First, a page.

Learning that his lovely assaulter’s name is Ana Lucìa Cortez, that she was born in La Mesa, that she enrolled a couple of years before and that he won’t probably see his money again since she does the same favor she did to him to everyone not from New Mexico that crosses her path doesn’t make him feel any better. Learning it from her mother, who loaned them a bed in her house as soon as she saw them coming to the village, doesn’t really mean much. Learning that usually the money is put to good use doesn’t mean a fucking thing. Sawyer doesn’t give a damn about the money, but no one had asked that bitch to shoot him in his left arm when he’s left-handed. Right, maybe she had assumed he was right-handed, but what the hell, no one had asked her to shoot him, period. This business will have him thoroughly fucked up for two weeks or so Jack says and that’d be just peachy, except that they don’t have a dime in two and surviving three weeks without a dime isn’t exactly easy. Oh, it’s possible, but he doesn’t look forward to experiencing just that again, not really. Right now he doesn’t have anyone to take care of, too (like he did a good job in the first place then, but that’s another matter), and they did have two dollars each day in three (and they were worth exactly like a dime), but still.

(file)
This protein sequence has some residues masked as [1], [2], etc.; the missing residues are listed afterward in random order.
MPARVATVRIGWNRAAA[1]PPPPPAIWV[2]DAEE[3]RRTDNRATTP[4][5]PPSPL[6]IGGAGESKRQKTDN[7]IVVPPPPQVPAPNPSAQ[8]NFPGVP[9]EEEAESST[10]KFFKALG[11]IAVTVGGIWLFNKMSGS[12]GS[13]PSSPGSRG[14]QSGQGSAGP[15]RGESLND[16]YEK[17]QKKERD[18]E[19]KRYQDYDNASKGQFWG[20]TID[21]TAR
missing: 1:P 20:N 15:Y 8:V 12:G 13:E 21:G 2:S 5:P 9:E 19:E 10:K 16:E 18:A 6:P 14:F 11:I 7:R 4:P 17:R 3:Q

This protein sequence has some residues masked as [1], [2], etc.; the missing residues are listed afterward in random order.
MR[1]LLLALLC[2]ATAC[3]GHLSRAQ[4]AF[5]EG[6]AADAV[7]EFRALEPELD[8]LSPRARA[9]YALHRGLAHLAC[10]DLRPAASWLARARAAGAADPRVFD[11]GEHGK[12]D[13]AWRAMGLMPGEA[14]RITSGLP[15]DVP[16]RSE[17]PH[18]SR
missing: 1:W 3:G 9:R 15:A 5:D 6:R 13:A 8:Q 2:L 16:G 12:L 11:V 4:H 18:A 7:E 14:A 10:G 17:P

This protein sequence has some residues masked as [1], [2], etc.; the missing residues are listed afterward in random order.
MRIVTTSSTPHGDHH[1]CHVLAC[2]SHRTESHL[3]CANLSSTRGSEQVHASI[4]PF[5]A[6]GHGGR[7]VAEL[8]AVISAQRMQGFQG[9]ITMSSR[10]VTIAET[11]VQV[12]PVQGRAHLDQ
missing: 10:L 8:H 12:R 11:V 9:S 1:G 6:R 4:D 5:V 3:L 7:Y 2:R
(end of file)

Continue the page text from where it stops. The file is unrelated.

Anyway, he doesn’t want to weigh on the bitch’s mother, who is actually a really nice person and can’t afford to have them both in her house at all; also, he doesn’t want to run into Ana Lucìa again if she were to drop by and so as soon as Jack gives a very tentative green light two days later they catch a ride from the guy that goes to Lordsburg every three days or so and that’s where they are now.

Lordsburg isn’t exactly a big town, but it has motels and it has places he could have tried to get some money playing in, well, if he just could. Damn.

“What are you thinking about?” Jack asks as he looks at the door of one local which sports a pretty big flyer. He comes closer and reads it, then shakes his head. “Like hell. You aren’t.”